Monday, May 12, 2014

Geithner Tales in His New Book Versus Reality

James Freeman writes at WSJ:
In Stress Test, Mr. Geithner argues that, though he understood that Bear {Stearns] "was not that big—only the 17th largest U.S. financial institution at the time"—its failure could have been catastrophic because "there were too many other firms that looked like Bear in terms of their leverage" and had similar exposure to devastating housing losses.

But that's not what he was saying at the time, according to transcripts of the Fed's Federal Open Market Committee. At a meeting on March 18, 2008, a few days after the Bear rescue, Fed governor Kevin Warsh said that financial institutions were undercapitalized. In other words, they had too much leverage and too much exposure to potential losses. Mr. Geithner objected, saying: "It is very hard to make the judgment now that the financial system as a whole or the banking system as a whole is undercapitalized. . . . But based on everything we know today, if you look at very pessimistic estimates of the scale of losses across the financial system, on average relative to capital, they do not justify that concern."

Regardless of the story Mr. Geithner is telling now, there remains the question of why exactly America couldn't survive without a firm like Bear Stearns, which held no taxpayer-insured deposits. Mr. Geithner tells the story of Warren Buffett approaching him at a conference shortly after the rescue to offer congratulations. "I was sort of hoping you wouldn't do it, because then everything would have crashed and I would have been first in line to buy," said Mr. Buffett, according to the book. "It would have been terrible for the country, but I would've made a lot more money." A scenario in which Mr. Buffett is snapping up bargains doesn't sound like Armageddon.


  1. Can this guy - or any of these guys (Paulson etc) explain, at all, WHY THEY BAILED OUT all of these banks? Please? Do they themselves know, or was it like in the South Park episode where they threw a chicken onto a game board, and saw which part of the game board it ambled over to? Gosh what a mess.

    1. why they bailed out all these banks? Because who would pay for the 'access' Paulson and Geithner had acquired while in government? who would give them that fat job once they passed through the revolving door back into the crony side of things.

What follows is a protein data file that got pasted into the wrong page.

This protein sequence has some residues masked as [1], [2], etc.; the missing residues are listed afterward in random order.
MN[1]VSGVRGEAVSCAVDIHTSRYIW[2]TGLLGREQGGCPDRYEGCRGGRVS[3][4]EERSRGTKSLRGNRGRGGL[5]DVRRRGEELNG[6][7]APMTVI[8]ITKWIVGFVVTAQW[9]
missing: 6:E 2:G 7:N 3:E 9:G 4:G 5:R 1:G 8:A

2. Global debt enters terminal velocity mode: Why central banks have no intention of slowing their public and private debt binge.

    Central banks around the world are following one core mission. That mission revolves around expanding debt to goose equity markets and attempting to solve a debt crisis with more debt. Even the more conservative European Central Bank bowed down to easy digital money printing by announcing they too would follow in the footsteps of the Fed and Bank of Japan. Global banking is now fully addicted to non-stop debt. Every dollar of debt is having a smaller impact on what it can do to the real economy. The Fed’s balance sheet is now well over $4.3 trillion and while talks of tapering are made in public, there is no visible action being taken to show this is the intended goal. At the core of the global crisis was an expansion built on too much debt. Banks attacked this issue as one of liquidity but in reality this was a crisis of solvency. Banks never dealt with writing down assets but have decided to use modern day inflation methods to boost banking profits at the expense of working class families. Global debt has now reached a terminal velocity mode and central banks have no choice but to continue to expand their balance sheets.

    Central banks follow one mandate

    Some people act as if the crisis never happened. US stock markets are at record levels and those with access to wealth continue to get richer. The policies that are creating a massive low wage economy in the US are also part of the other side of the coin expanding debt based bubbles. It is no coincidence that items financed by debt (i.e., college, housing, cars, etc) are seeing inflation many times higher than that of wages. In fact, wages are stagnant. Central banks realize that keeping interest rates low through whatever means necessary is the only endgame for their current charade.

    tim's farce...

  3. One of the revelations of the book is apparently that little Timmy was bullied into telling lies by Obama, so it's not his fault he was less than 100% truthful at various points.